The deposition and passage of colloidal particles on and across the endothelial wall of sinusoids, their persistence in the parenchyma as well as their transportation to the regional lymph nodes have been studied, after an intravenous injection of a lage amount of India ink and saccharated iron oxide.
The injected colloidal particles are rapidly taken up for the most part by the stellate cells of Kupffer lining the sinusoids and accumlate in their cell bodies, However, a part of colloidal particles are transported to the portal lymph nodes that receive the effluent lymph from the liver, after passing through the intercellular gaps of the sinusoidal endothelium and entering into the lymph stream in the space of Disse.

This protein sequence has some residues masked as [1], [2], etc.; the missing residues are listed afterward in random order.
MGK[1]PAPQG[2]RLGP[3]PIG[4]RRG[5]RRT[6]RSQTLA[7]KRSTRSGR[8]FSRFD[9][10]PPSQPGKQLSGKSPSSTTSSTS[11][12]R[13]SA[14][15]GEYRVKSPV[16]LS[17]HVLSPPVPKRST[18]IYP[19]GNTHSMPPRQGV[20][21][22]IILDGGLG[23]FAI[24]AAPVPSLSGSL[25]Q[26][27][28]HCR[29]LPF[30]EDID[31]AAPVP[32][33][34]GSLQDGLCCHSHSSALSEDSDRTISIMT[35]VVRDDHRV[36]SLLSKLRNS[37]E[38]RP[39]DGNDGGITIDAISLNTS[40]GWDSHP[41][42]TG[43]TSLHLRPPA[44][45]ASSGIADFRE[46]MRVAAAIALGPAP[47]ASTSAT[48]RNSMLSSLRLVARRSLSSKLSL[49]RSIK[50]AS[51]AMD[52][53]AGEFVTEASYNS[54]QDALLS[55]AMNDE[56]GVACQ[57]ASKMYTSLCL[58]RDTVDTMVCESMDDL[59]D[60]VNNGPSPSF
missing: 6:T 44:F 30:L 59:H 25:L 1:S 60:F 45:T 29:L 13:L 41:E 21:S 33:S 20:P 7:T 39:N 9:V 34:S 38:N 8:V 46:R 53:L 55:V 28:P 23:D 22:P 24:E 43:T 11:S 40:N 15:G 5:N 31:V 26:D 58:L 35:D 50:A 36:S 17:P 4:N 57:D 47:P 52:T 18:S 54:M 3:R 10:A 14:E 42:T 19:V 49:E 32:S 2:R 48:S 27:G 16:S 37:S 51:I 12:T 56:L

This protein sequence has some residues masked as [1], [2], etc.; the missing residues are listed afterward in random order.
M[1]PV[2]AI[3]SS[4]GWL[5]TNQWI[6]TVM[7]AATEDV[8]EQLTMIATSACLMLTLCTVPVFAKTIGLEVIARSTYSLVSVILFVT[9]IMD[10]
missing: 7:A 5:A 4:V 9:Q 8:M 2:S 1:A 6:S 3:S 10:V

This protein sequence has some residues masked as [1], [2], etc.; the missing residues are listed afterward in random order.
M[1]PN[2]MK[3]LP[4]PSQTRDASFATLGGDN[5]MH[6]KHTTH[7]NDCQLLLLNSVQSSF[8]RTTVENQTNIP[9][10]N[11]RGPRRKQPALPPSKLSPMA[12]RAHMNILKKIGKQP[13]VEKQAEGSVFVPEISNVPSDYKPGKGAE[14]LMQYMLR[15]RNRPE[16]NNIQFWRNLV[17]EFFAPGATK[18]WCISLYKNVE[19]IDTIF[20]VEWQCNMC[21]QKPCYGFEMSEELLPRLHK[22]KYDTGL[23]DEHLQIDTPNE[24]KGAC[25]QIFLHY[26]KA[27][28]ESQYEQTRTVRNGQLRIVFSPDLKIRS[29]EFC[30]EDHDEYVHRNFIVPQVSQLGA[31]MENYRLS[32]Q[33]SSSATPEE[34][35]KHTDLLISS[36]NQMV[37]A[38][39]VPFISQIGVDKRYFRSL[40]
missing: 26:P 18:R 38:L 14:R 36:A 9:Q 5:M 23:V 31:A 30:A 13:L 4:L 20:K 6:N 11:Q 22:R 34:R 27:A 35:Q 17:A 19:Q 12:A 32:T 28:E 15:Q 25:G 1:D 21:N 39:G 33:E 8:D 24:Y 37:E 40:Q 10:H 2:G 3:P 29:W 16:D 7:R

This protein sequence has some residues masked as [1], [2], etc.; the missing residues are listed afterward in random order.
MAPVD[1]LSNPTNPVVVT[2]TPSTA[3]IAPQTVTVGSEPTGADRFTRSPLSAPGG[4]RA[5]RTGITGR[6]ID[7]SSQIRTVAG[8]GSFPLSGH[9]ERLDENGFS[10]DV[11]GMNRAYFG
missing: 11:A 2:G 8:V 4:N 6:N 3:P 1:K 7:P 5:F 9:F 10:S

The chemically stable carbon particles are gradually brough together into large masses formed by coalescence of carbon-laden phagocytes-either stellate cells in the liver or reticular cells in the portal lymph nodes-and persisted for a long time. The colloidal particles of saccharated iron dioxide, on the other hand, appear to be gradually metabolized, after having been phagocytized by either stellate cells in the liver or reticular cells in the portal lymph nodes, and disappear within a month or two. A small amount of carbon particles appear to be taken up by the liver cells during period from 1 to 30 days after the injection.